Northwestern State University’s School of Creative and Performing Arts will stage its most popular holiday production in a new venue this December. The annual Christmas Gala, a perennial holiday favorite in Natchitoches, will be presented on the stage of Shreveport’s historic Strand Theatre with two show times on Saturday, Dec. 12. The Gala at The Strand performances will be in addition to the traditional Natchitoches performances on Dec. 2-4.
“This will be the entire show taken on the road,” said Dr. Greg Handel, director of the Dear School of Creative and Performing Arts. “Gala is a collaborative effort from all areas of CAPA, music, art, theatre and dance. Over 300 students, faculty and staff participate in the production of the show, from costumes, to decorating, to program design, to performing and directing.”
Show times at The Strand will be a 4 p.m. matinee and a 7:30 p.m. evening performance. Tickets are $10. for general admission. NSU and BPCC students with IDs can attend at no charge.
For many, the Christmas Gala is a holiday tradition and the CAPA faculty and students are excited about presenting the show at The Strand.
“When I came to NSU in 1983, there was already a Natchitoches-Northwestern Symphony Orchestra concert held early in the evening the night before the Christmas Festival and afterwards our elected officials would host their Festival parties,” recalled Bill Brent, CAPA’s long-time director. When Brent became department head in 1986, he realized there weren’t many people attending the concert and wanted to do something to change it up. Later, when Dr. Jack Wann was hired as coordinator of theatre and dance, he and Brent discussed ways to attract more people to the Christmas concert. Their idea was inspired by the Radio City Music Hall Christmas Spectacular.
“We wanted to showcase not just music, but everything else we had to offer,” Brent said. “We were also doing children’s concerts at the time and we wanted to strike a balance between fun things for kids as well as a performance adults would enjoy. As our theatre and music programs grew, we added dance and included different types of acts and more and more people wanted to get involved. We wanted to offer something that people would find entertaining that would include singing, dancing, theatre and artwork.”
As the Gala’s popularity grew, many elements have become expected favorites.
“The crowds always want to see tin soldiers and they love the percussion line,” Brent said.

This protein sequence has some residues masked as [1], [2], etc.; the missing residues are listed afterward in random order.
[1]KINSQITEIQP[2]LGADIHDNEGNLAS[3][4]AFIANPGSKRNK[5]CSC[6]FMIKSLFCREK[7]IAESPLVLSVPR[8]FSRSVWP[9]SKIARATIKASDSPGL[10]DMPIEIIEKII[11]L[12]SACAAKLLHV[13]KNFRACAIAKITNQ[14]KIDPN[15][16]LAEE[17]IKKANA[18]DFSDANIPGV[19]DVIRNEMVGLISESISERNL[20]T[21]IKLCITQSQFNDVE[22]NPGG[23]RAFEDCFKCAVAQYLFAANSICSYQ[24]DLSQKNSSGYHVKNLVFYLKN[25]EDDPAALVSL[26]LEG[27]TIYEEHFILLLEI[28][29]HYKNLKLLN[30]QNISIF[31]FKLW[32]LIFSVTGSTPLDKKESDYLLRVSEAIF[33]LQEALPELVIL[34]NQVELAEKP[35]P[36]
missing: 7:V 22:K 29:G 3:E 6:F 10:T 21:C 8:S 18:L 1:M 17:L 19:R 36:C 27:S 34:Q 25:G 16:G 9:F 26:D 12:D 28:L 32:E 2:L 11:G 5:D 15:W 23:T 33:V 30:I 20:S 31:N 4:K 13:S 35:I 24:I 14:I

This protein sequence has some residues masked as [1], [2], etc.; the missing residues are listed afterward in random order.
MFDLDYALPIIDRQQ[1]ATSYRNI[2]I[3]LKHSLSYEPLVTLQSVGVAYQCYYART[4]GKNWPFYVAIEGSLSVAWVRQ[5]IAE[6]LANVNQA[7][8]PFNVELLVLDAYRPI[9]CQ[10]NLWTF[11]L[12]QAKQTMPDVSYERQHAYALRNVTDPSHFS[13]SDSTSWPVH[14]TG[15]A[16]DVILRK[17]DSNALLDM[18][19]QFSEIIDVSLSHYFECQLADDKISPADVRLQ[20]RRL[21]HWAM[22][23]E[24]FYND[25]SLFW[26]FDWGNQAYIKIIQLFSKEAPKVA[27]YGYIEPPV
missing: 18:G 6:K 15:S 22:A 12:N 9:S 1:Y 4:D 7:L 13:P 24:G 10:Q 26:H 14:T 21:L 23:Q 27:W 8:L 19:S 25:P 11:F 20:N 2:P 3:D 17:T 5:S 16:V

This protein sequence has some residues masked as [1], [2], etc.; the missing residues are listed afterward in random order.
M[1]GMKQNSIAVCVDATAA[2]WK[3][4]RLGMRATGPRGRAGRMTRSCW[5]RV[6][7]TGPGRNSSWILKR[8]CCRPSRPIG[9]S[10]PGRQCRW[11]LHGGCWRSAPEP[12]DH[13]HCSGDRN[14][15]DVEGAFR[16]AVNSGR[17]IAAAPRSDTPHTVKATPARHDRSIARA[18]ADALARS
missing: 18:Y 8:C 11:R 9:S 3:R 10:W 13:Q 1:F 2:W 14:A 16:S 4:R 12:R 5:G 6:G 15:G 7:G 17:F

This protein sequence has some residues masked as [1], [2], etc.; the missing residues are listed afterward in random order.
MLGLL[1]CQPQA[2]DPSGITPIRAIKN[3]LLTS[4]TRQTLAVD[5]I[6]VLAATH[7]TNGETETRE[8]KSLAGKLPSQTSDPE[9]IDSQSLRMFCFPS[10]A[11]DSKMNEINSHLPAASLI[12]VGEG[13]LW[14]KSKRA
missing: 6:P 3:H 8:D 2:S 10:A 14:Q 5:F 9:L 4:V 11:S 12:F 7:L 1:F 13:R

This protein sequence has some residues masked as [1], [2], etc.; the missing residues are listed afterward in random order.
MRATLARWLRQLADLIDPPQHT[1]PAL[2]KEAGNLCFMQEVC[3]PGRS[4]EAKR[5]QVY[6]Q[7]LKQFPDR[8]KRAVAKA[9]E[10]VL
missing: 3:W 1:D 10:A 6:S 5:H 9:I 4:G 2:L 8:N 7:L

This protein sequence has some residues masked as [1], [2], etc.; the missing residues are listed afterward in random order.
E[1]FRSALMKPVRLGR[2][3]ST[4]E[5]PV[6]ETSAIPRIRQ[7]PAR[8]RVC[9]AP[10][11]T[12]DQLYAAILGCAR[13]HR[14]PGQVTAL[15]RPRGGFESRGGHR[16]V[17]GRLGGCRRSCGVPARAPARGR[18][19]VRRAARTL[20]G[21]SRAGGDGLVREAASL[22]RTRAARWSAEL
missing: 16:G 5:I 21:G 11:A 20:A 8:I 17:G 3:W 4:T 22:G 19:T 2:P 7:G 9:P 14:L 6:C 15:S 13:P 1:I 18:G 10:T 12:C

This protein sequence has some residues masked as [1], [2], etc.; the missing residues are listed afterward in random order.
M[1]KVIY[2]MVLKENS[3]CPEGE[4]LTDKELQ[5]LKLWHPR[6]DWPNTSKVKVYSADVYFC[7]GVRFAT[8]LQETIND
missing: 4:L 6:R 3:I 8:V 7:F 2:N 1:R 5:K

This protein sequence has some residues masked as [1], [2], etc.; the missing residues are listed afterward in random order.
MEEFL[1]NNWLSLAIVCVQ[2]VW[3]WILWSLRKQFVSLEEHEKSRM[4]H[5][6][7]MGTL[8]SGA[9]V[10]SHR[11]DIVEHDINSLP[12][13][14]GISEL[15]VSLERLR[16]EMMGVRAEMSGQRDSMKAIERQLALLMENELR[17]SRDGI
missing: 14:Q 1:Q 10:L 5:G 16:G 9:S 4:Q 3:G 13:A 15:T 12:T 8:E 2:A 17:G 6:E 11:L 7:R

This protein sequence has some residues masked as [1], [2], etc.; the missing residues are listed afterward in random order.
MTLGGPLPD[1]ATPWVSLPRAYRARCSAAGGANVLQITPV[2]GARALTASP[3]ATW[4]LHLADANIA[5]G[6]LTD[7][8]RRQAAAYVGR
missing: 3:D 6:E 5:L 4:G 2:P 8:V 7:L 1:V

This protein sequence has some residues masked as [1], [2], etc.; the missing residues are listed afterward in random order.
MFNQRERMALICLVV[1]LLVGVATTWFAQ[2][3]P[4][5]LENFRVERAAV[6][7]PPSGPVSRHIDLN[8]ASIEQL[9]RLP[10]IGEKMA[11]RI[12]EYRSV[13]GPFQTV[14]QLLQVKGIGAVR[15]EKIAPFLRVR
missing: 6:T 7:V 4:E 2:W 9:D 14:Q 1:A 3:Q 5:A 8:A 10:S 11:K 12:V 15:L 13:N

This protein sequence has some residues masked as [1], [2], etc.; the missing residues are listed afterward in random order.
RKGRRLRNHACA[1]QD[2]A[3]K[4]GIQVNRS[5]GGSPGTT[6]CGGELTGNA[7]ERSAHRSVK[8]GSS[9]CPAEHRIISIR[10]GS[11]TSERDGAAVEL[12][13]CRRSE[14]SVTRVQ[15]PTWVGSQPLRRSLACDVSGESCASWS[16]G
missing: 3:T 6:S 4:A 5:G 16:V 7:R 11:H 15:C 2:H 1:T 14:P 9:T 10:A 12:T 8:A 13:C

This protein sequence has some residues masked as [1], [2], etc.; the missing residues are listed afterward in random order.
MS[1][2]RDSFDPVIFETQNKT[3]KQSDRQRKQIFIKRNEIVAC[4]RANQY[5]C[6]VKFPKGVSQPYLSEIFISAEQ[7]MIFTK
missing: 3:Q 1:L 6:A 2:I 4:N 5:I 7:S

Logistically, the timing of Gala presents several challenges, falling the week after Thanksgiving and the week before finals, but the audience appreciation and exposure for the university make it worth everyone’s extra effort, Handel said. Planning and preparation begin in the spring and continue, along with rehearsals, throughout the fall semester. Intense rehearsals begin three weeks prior to show’s opening, annually held the Wednesday before the Natchitoches Christmas Festival in A.A. Fredericks Fine Arts Auditorium.
Over the years, the Gala grew from one evening performance to five daytime shows and four evening shows and organizers are enthusiastic about adding two more performances for the Shreveport audience.
“More than 12,000 see the gala in Natchitoches each year, and it is met with enthusiasm from all audiences. The school-age students particularly love the show, and we are hoping to bring together all of the audience favorites for this year’s production,” Handel said.
“One wonderful thing about Gala is it creates an atmosphere for the students as to what will be expected of them, whether they are a pit orchestra musician, a costumer, a dancer or a sound technician. This is what happens in a Broadway show atmosphere when you have multiple performances in a short amount of time. It’s a great laboratory experience for the students,” Brent said. “Another thing is it showcases all of Creative and Performing Arts, so if you don’t like dancing, just wait a minute and the jazz orchestra is going to play. There’s something in there for everyone. It’s a top notch production that leaves a positive impression in people’s minds.”
Handel said presenting the show in Shreveport opens it up to a wider audience and viewers may see familiar faces as several performers hail from the Shreveport/Bossier and east Texas area.
“The 4 p.m. showing is ideal for school groups and we can’t wait to share the experience with Shreveport/Bossier,” Handel said.